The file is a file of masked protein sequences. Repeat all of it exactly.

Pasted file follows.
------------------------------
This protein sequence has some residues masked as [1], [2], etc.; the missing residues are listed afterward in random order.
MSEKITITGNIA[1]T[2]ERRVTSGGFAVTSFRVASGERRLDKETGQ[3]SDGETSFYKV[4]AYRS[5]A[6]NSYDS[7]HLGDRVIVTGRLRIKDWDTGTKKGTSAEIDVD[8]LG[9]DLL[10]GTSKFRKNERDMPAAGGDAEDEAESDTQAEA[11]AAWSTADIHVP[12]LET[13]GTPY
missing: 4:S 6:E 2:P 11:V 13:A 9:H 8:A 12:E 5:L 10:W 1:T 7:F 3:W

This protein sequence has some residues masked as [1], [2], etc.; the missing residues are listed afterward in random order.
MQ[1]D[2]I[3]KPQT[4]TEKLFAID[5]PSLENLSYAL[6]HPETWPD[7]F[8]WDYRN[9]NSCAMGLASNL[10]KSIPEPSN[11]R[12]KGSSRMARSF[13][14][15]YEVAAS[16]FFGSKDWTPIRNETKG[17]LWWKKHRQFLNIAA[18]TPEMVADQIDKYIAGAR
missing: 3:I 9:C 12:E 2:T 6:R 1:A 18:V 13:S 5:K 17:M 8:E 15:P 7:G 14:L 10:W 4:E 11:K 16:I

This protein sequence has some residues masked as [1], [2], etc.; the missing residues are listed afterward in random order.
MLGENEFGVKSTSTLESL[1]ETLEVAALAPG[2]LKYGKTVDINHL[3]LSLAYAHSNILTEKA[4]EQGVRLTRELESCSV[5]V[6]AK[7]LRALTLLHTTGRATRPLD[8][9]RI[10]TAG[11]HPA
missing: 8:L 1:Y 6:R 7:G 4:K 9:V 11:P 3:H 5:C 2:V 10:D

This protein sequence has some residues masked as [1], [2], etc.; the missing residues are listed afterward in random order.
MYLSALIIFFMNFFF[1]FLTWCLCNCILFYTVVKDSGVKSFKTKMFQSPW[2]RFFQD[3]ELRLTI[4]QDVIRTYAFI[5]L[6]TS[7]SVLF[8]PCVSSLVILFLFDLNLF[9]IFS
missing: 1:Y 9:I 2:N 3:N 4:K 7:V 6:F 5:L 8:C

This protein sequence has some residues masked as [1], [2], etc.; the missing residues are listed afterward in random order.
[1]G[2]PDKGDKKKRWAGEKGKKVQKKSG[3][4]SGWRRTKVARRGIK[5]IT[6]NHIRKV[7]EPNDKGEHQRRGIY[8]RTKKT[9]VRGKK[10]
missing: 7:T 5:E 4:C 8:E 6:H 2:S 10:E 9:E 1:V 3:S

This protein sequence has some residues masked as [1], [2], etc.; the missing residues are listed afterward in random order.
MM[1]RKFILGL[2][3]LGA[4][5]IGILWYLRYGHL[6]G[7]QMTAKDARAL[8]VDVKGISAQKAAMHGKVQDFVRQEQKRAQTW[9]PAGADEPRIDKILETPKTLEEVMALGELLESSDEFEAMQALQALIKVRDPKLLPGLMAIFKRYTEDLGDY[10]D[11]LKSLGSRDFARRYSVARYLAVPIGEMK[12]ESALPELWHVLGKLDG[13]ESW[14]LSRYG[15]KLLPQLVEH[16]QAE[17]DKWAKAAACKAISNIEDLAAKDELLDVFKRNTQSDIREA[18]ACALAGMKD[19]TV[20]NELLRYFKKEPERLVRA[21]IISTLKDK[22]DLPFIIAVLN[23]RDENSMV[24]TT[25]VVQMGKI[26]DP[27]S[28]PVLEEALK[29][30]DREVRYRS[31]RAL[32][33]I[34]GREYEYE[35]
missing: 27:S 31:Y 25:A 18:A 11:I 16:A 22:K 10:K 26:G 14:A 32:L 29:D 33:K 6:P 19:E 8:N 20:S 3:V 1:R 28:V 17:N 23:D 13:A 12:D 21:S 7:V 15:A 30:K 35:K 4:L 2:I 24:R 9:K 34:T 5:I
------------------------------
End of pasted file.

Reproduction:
This protein sequence has some residues masked as [1], [2], etc.; the missing residues are listed afterward in random order.
MSEKITITGNIA[1]T[2]ERRVTSGGFAVTSFRVASGERRLDKETGQ[3]SDGETSFYKV[4]AYRS[5]A[6]NSYDS[7]HLGDRVIVTGRLRIKDWDTGTKKGTSAEIDVD[8]LG[9]DLL[10]GTSKFRKNERDMPAAGGDAEDEAESDTQAEA[11]AAWSTADIHVP[12]LET[13]GTPY
missing: 4:S 6:E 2:P 11:V 13:A 9:H 8:A 12:E 5:L 10:W 1:T 7:F 3:W

This protein sequence has some residues masked as [1], [2], etc.; the missing residues are listed afterward in random order.
MQ[1]D[2]I[3]KPQT[4]TEKLFAID[5]PSLENLSYAL[6]HPETWPD[7]F[8]WDYRN[9]NSCAMGLASNL[10]KSIPEPSN[11]R[12]KGSSRMARSF[13][14][15]YEVAAS[16]FFGSKDWTPIRNETKG[17]LWWKKHRQFLNIAA[18]TPEMVADQIDKYIAGAR
missing: 3:I 9:C 12:E 2:T 6:R 1:A 18:V 13:S 5:K 17:M 8:E 15:P 7:G 14:L 10:W 4:E 11:K 16:I

This protein sequence has some residues masked as [1], [2], etc.; the missing residues are listed afterward in random order.
MLGENEFGVKSTSTLESL[1]ETLEVAALAPG[2]LKYGKTVDINHL[3]LSLAYAHSNILTEKA[4]EQGVRLTRELESCSV[5]V[6]AK[7]LRALTLLHTTGRATRPLD[8][9]RI[10]TAG[11]HPA
missing: 8:L 1:Y 6:R 7:G 4:K 9:V 11:P 3:H 5:C 2:V 10:D

This protein sequence has some residues masked as [1], [2], etc.; the missing residues are listed afterward in random order.
MYLSALIIFFMNFFF[1]FLTWCLCNCILFYTVVKDSGVKSFKTKMFQSPW[2]RFFQD[3]ELRLTI[4]QDVIRTYAFI[5]L[6]TS[7]SVLF[8]PCVSSLVILFLFDLNLF[9]IFS
missing: 1:Y 9:I 2:N 3:N 4:K 7:V 6:F 5:L 8:C

This protein sequence has some residues masked as [1], [2], etc.; the missing residues are listed afterward in random order.
[1]G[2]PDKGDKKKRWAGEKGKKVQKKSG[3][4]SGWRRTKVARRGIK[5]IT[6]NHIRKV[7]EPNDKGEHQRRGIY[8]RTKKT[9]VRGKK[10]
missing: 7:T 5:E 4:C 8:E 6:H 2:S 10:E 9:E 1:V 3:S

This protein sequence has some residues masked as [1], [2], etc.; the missing residues are listed afterward in random order.
MM[1]RKFILGL[2][3]LGA[4][5]IGILWYLRYGHL[6]G[7]QMTAKDARAL[8]VDVKGISAQKAAMHGKVQDFVRQEQKRAQTW[9]PAGADEPRIDKILETPKTLEEVMALGELLESSDEFEAMQALQALIKVRDPKLLPGLMAIFKRYTEDLGDY[10]D[11]LKSLGSRDFARRYSVARYLAVPIGEMK[12]ESALPELWHVLGKLDG[13]ESW[14]LSRYG[15]KLLPQLVEH[16]QAE[17]DKWAKAAACKAISNIEDLAAKDELLDVFKRNTQSDIREA[18]ACALAGMKD[19]TV[20]NELLRYFKKEPERLVRA[21]IISTLKDK[22]DLPFIIAVLN[23]RDENSMV[24]TT[25]VVQMGKI[26]DP[27]S[28]PVLEEALK[29][30]DREVRYRS[31]RAL[32][33]I[34]GREYEYE[35]
missing: 27:S 31:Y 25:A 18:A 11:I 16:A 22:K 10:K 26:G 14:A 32:L 29:D 33:K 6:P 19:E 8:N 20:S 3:V 1:R 28:V 17:N 23:D 13:A 12:D 21:S 7:V 15:A 30:K 35:K 4:L 2:I 24:R 9:K 34:T 5:I